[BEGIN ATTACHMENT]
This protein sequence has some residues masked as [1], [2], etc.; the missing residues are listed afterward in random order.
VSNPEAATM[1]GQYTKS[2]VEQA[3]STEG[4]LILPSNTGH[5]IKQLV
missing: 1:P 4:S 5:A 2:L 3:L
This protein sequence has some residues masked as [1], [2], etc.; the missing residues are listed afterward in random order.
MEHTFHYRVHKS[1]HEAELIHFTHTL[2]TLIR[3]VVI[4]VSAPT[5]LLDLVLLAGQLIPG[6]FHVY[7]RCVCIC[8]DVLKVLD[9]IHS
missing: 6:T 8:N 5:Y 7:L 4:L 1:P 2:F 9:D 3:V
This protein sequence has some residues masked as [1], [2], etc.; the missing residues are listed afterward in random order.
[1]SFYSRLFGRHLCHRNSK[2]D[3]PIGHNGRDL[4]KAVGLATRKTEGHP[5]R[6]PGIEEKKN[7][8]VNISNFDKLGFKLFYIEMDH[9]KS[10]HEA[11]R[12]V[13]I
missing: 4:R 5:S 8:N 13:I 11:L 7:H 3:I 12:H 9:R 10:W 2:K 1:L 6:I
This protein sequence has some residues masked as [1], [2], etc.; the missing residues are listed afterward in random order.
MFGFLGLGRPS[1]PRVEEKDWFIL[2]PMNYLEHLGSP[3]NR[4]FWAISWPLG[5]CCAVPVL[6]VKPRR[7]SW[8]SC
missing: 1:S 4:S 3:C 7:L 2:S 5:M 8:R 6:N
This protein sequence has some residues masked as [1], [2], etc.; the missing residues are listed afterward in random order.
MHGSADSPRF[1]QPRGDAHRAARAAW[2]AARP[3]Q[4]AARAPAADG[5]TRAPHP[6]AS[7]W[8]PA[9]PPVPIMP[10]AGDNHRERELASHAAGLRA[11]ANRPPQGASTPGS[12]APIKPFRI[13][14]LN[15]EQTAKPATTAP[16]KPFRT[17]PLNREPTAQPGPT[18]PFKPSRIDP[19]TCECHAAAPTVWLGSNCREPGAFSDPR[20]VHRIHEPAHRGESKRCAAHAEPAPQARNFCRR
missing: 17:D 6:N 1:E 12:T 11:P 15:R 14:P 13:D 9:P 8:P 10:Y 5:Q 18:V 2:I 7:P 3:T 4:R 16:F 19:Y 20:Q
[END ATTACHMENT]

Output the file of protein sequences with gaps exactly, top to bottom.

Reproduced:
This protein sequence has some residues masked as [1], [2], etc.; the missing residues are listed afterward in random order.
VSNPEAATM[1]GQYTKS[2]VEQA[3]STEG[4]LILPSNTGH[5]IKQLV
missing: 1:P 4:S 5:A 2:L 3:L
This protein sequence has some residues masked as [1], [2], etc.; the missing residues are listed afterward in random order.
MEHTFHYRVHKS[1]HEAELIHFTHTL[2]TLIR[3]VVI[4]VSAPT[5]LLDLVLLAGQLIPG[6]FHVY[7]RCVCIC[8]DVLKVLD[9]IHS
missing: 6:T 8:N 5:Y 7:L 4:L 1:P 2:F 9:D 3:V
This protein sequence has some residues masked as [1], [2], etc.; the missing residues are listed afterward in random order.
[1]SFYSRLFGRHLCHRNSK[2]D[3]PIGHNGRDL[4]KAVGLATRKTEGHP[5]R[6]PGIEEKKN[7][8]VNISNFDKLGFKLFYIEMDH[9]KS[10]HEA[11]R[12]V[13]I
missing: 4:R 5:S 8:N 13:I 11:L 7:H 3:I 12:H 9:R 10:W 2:K 1:L 6:I
This protein sequence has some residues masked as [1], [2], etc.; the missing residues are listed afterward in random order.
MFGFLGLGRPS[1]PRVEEKDWFIL[2]PMNYLEHLGSP[3]NR[4]FWAISWPLG[5]CCAVPVL[6]VKPRR[7]SW[8]SC
missing: 1:S 4:S 3:C 7:L 2:S 5:M 8:R 6:N
This protein sequence has some residues masked as [1], [2], etc.; the missing residues are listed afterward in random order.
MHGSADSPRF[1]QPRGDAHRAARAAW[2]AARP[3]Q[4]AARAPAADG[5]TRAPHP[6]AS[7]W[8]PA[9]PPVPIMP[10]AGDNHRERELASHAAGLRA[11]ANRPPQGASTPGS[12]APIKPFRI[13][14]LN[15]EQTAKPATTAP[16]KPFRT[17]PLNREPTAQPGPT[18]PFKPSRIDP[19]TCECHAAAPTVWLGSNCREPGAFSDPR[20]VHRIHEPAHRGESKRCAAHAEPAPQARNFCRR
missing: 17:D 6:N 1:E 12:T 11:P 15:R 14:P 13:D 9:P 8:P 10:Y 5:Q 18:V 2:I 7:P 3:T 4:R 16:F 19:Y 20:Q